A case for progressivist markets

In the political landscape, whether it is the far-left or far-right, there is always a friction observed in groups trying to push for market reforms with an agenda to accrue more benefits for market-agents (i.e. players involved in the market) than allow the market forces to work on their own.

In case of India’s aviation market, the recent Jet Airways crisis helps in explaining the extent to which the government– at a time when the airlines seemed at the verge of default- was constantly trying to push for support from banks and other external lenders to save the airline.

From one perspective, the fact that banks (like State Bank of India) and other institutions were reluctant to put more money in a debt-ridden airline reflects that most of these institutions were willing to prioritise the signaling effects of market (Indian aviation market in this case) than assist one of its leading agents.

Jet Airways was one of the only private airlines that survived from the initial source of private players that entered the aviation market space after 1990s. It’s inability to compete with the exponential rise of low-cost new market players (like Indigo, GoAir, SpiceJet) over the last decade, eventually made it to lose out to the dynamics of progressive market forces (that brought travel prices down for consumers). In eight of its last ten years, the airlines incurred losses.

The real question is: What kind of markets or market-structures can help enhance better economic outcomes for all?        

Progressivist Markets

Markets are simply tools that are designed to help governments re-direct and allocate resources in the desired, most efficient manner, which, ultimately help people maximise their well-being. As a tool, markets can be used to either exploit or enhance people’s well-being over time. How any government designs and conducts its markets – under existing rule of law and other institutional arrangements- pretty much shape their use and outcomes over time.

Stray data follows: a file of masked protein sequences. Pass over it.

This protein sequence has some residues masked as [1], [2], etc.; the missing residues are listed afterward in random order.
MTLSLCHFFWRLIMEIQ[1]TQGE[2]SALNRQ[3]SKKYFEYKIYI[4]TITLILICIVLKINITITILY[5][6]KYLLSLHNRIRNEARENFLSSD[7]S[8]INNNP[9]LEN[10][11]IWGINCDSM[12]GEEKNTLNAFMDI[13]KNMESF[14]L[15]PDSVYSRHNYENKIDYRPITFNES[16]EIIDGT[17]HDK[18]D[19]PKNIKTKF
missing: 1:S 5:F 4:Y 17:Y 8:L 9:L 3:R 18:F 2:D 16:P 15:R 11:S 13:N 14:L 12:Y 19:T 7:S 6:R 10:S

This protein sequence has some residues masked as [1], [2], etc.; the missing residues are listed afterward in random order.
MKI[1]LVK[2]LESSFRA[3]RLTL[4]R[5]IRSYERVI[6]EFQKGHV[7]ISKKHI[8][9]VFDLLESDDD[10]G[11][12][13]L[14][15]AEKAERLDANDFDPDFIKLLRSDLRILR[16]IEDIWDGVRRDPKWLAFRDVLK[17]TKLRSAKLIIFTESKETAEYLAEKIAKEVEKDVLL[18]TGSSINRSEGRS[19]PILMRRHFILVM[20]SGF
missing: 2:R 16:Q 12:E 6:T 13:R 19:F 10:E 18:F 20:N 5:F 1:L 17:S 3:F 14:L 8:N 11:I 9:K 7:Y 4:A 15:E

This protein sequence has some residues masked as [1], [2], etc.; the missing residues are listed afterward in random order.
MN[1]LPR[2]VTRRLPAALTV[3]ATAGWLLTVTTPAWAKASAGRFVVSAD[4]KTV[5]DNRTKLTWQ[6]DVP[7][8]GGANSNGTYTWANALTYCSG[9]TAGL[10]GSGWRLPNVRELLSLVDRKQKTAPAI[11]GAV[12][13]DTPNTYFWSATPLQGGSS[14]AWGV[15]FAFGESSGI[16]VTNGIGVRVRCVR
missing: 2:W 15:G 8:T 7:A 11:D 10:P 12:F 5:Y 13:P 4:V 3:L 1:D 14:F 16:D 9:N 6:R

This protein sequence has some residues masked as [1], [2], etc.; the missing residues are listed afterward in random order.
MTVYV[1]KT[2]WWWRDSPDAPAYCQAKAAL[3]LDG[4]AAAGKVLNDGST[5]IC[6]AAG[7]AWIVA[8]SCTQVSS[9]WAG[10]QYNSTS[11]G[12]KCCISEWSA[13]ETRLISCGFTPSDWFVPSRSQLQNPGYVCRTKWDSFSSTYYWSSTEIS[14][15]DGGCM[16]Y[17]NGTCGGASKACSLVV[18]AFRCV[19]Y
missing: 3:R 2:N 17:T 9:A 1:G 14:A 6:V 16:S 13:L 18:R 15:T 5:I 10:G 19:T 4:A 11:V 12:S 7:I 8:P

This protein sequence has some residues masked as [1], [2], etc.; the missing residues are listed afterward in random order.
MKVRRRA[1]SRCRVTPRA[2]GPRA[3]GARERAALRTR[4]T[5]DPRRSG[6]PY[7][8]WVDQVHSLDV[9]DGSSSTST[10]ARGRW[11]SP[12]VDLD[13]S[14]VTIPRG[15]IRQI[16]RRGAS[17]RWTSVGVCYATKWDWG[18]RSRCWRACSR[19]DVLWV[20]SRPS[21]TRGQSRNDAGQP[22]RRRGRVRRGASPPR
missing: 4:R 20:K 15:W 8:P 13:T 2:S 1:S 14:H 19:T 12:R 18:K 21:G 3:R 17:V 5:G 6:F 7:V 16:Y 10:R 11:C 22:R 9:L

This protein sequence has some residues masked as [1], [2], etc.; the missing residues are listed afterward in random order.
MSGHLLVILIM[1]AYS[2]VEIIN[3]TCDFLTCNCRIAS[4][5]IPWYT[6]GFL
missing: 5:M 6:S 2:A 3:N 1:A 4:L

My idea of cultivating Progressivist Markets is to see these as markets that are cultivated in a space where rules of the game are designed to benefit market forces more than its agents. If an individual producer/seller or consumer/buyer is allowed to shape or determine the market’s design consistently or at regular intervals, then, monopolistic tendencies would restrict the progressive role markets can otherwise play, say by encouraging competition and ensuring greater price gravitation to benefit potential buyers and sellers.

In other words, progressivist markets are ones that are self-reforming and self-equilibrating – in alignment with exactly what philosophical radicals of 18th century like Adam Smith imagined markets to do. By prioritising market forces over its own agents, governments or any state-institutions can help design and promote such markets to help citizens benefit more- allowing the operational tool of markets to work better.

In the Indian context, another case where progressivist markets may find greater value and incorporation is in its ailing agricultural market. Over the last few decades, the Indian agri-market system has suffered from heavy government regulation, exercised through: greater price controls (say via MSP); limited infrastructural support (in giving farmers better direct access to markets); poor irrigational networks (for increasing agri-productivity); limited social protection (crop insurance), and lack of reforms in land acquisition and ownership.